What (if anything) Should We Make of Evergrande?

Chinese construction giant Evergrande is flirting with default on its $300 billion of liabilities, which would be one of the largest in the history of the world.  Predictably, this possibility has injected volatility across global markets.

While Evergrande debt has always carried a low junk rating, and investors were acutely aware that they were taking a big risk, the fears of a potential for spillover effect of an Asian-contagion to markets comes at a time when market participants were already pulling back on risk exposures.  The soft August jobs report has folks nervously watching the Fed meeting this week and the economic projections that accompany it (inflation forecasts, potential taper timing, plot-dot timing of future rate hikes, etc.).

With risk assets at historically expensive levels, markets are ripe for a pull-back, and any of these could serve as catalyst for sentiment to turn…or not...markets could just as easily melt up from here for a time.  Either way, for investors with a long-term orientation the chart below offers some perspective:

 Blo - Evergrande


This is the S&P 500 price for the last 150 years, on a log scale (the data comes from Robert Shiller at Yale). The period above encompasses world wars, market bubbles & crashes, inflation, stagflation, rising and falling rate environments, and so on.  The ride is a bumpy one, and investors can get caught up in the shorter term ups and downs, but equities markets have been an unbelievably powerful wealth building machine…the catch is you have to own them over time to reap the rewards.  We know that being broadly diversified (across geographies and risk factors) puts the odds in your favor, but we believe being disciplined and patient are the true keys to investing success.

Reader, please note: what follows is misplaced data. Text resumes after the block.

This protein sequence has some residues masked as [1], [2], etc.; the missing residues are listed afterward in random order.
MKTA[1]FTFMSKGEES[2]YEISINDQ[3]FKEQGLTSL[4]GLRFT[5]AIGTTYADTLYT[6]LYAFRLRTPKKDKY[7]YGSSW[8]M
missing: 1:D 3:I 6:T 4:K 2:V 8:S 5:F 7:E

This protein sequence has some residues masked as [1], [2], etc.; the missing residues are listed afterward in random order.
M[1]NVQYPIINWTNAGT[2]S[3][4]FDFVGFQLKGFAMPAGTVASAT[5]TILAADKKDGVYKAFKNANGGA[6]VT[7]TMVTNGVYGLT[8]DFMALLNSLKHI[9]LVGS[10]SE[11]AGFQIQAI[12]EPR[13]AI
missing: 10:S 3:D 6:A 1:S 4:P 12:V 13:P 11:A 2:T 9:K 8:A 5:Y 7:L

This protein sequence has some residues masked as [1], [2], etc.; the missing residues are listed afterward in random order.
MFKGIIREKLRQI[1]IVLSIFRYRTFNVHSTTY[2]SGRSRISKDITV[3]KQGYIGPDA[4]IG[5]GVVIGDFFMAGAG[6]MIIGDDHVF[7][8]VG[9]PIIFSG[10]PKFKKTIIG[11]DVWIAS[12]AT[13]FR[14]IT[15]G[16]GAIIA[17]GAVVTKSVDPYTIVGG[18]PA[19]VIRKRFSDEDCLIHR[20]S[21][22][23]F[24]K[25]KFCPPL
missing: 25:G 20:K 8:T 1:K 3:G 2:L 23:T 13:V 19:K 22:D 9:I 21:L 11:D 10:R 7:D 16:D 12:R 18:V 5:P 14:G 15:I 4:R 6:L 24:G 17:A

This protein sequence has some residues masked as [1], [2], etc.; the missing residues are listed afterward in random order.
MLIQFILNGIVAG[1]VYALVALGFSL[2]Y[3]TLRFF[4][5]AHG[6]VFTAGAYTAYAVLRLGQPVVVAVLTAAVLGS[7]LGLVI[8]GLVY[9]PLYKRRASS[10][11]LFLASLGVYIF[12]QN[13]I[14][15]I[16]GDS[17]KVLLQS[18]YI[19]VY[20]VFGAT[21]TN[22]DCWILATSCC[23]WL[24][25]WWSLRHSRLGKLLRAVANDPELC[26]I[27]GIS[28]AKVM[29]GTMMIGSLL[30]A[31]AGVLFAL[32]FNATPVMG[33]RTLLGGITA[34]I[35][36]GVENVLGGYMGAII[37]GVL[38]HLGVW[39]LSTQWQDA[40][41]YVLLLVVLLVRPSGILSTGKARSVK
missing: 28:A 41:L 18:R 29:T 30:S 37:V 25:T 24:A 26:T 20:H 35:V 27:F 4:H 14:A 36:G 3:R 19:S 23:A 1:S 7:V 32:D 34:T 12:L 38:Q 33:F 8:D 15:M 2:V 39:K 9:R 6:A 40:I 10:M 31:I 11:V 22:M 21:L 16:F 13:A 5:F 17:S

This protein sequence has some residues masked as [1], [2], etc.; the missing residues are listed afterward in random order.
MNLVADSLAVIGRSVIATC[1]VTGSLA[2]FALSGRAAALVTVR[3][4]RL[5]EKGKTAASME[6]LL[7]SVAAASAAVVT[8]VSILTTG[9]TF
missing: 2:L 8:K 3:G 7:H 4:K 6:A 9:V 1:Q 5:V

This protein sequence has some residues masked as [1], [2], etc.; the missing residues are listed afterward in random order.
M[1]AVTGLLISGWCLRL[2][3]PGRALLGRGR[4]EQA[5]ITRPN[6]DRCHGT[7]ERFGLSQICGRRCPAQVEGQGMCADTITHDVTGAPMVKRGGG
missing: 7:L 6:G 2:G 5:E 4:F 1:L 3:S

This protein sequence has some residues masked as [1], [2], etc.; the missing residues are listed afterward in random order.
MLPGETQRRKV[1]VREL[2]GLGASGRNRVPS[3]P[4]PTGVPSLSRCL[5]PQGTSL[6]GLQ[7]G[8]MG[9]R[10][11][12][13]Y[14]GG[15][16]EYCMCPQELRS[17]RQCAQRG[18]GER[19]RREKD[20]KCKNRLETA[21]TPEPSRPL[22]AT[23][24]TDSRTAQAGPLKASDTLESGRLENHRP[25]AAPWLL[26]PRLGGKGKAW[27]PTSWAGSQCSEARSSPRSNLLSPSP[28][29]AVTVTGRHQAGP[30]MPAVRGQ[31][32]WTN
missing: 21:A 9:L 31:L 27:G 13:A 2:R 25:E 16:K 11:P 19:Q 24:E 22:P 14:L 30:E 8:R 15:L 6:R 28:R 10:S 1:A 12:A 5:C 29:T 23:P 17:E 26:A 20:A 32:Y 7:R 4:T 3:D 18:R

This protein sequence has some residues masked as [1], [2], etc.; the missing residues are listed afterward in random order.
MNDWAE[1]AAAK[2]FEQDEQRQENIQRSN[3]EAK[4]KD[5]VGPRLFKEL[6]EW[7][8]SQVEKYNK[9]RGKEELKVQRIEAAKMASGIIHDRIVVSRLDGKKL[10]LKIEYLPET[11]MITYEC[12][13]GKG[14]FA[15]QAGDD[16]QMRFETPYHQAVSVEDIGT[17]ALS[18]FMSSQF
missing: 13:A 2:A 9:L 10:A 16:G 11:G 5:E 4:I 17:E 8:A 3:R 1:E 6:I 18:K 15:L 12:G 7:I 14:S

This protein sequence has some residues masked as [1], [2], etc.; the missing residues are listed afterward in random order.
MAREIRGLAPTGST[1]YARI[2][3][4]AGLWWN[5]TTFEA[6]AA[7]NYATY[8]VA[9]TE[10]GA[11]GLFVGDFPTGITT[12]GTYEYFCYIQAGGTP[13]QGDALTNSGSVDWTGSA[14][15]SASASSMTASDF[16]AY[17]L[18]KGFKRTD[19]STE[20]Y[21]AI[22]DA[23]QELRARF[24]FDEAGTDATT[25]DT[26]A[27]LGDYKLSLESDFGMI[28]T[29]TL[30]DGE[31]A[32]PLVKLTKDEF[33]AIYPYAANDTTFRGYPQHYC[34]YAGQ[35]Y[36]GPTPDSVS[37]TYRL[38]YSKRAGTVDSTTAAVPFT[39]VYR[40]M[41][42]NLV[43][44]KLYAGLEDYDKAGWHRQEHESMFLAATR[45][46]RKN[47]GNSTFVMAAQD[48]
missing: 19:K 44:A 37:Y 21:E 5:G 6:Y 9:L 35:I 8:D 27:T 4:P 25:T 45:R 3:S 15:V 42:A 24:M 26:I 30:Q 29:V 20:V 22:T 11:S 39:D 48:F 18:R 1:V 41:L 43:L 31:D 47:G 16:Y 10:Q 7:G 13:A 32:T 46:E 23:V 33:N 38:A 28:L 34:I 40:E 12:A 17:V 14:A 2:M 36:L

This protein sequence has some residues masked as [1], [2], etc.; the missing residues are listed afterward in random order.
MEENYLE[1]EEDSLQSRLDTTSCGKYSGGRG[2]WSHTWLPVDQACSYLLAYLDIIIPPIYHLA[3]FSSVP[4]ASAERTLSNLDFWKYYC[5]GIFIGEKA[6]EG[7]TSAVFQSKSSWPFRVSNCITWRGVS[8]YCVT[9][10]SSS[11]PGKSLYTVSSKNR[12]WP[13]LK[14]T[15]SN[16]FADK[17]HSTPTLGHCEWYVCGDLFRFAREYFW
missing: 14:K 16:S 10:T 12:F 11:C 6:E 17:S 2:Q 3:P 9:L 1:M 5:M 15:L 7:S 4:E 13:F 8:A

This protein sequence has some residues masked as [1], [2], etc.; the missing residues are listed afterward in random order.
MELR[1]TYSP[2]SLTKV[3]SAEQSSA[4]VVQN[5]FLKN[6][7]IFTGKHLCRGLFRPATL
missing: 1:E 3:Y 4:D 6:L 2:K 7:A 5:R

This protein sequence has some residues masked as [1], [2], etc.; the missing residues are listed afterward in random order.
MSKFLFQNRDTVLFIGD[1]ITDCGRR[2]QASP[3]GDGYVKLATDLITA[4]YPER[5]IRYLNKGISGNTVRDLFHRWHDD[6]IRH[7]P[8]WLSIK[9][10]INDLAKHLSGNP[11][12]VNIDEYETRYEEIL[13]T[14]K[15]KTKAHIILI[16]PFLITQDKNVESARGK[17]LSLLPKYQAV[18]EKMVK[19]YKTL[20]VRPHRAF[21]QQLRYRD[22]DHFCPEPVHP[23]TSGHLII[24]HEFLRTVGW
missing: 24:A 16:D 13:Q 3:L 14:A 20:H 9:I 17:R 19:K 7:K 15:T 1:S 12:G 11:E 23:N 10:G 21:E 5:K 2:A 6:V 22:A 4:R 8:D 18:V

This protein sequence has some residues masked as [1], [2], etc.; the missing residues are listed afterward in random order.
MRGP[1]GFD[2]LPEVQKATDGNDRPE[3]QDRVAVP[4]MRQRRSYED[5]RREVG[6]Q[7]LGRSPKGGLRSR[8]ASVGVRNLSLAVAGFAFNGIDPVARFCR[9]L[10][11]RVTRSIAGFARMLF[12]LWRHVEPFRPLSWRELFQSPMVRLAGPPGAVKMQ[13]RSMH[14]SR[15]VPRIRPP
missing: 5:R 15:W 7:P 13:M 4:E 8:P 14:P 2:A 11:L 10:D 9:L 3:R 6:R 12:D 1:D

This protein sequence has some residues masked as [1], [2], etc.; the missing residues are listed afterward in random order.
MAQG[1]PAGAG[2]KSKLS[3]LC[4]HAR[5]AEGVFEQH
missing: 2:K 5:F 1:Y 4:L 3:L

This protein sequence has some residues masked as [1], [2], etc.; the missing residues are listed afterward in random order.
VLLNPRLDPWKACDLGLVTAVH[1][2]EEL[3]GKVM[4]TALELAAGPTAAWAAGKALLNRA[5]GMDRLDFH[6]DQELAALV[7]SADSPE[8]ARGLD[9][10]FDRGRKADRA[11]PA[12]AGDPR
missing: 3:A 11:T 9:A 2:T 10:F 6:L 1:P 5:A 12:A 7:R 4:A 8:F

Regardless of how it eventually plays out, Evergrande will fade into memory, the Fed will eventually taper, rates will rise/fall/rise again, and life will go on.


Symmetry Partners, LLC, provides this communication on this site as a matter of general information. Information contained herein, including data or statistics quoted, are from sources believed to be reliable but cannot be guaranteed or warranted. Nothing on this site represents a recommendation of any particular security, strategy, or investment product. The opinions of the author are subject to change without notice. Due to various factors, including changing market conditions and/or applicable laws, the content may not be reflective of current opinions or positions. All content on this site is for educational purposes and should not be considered investment advice or an offer of any security for sale. Please be advised that Symmetry Partners does not provide tax or legal advice and nothing either stated or implied here on this site should be inferred as providing such advice. Symmetry Partners does not approve or endorse any third party communications on this site and will not be liable for any such posts.

Diversification seeks to reduce volatility by spreading your investment dollars into various asset classes to add balance to your portfolio. Using this methodology, however, does not guarantee a profit or protection from loss in a declining market.


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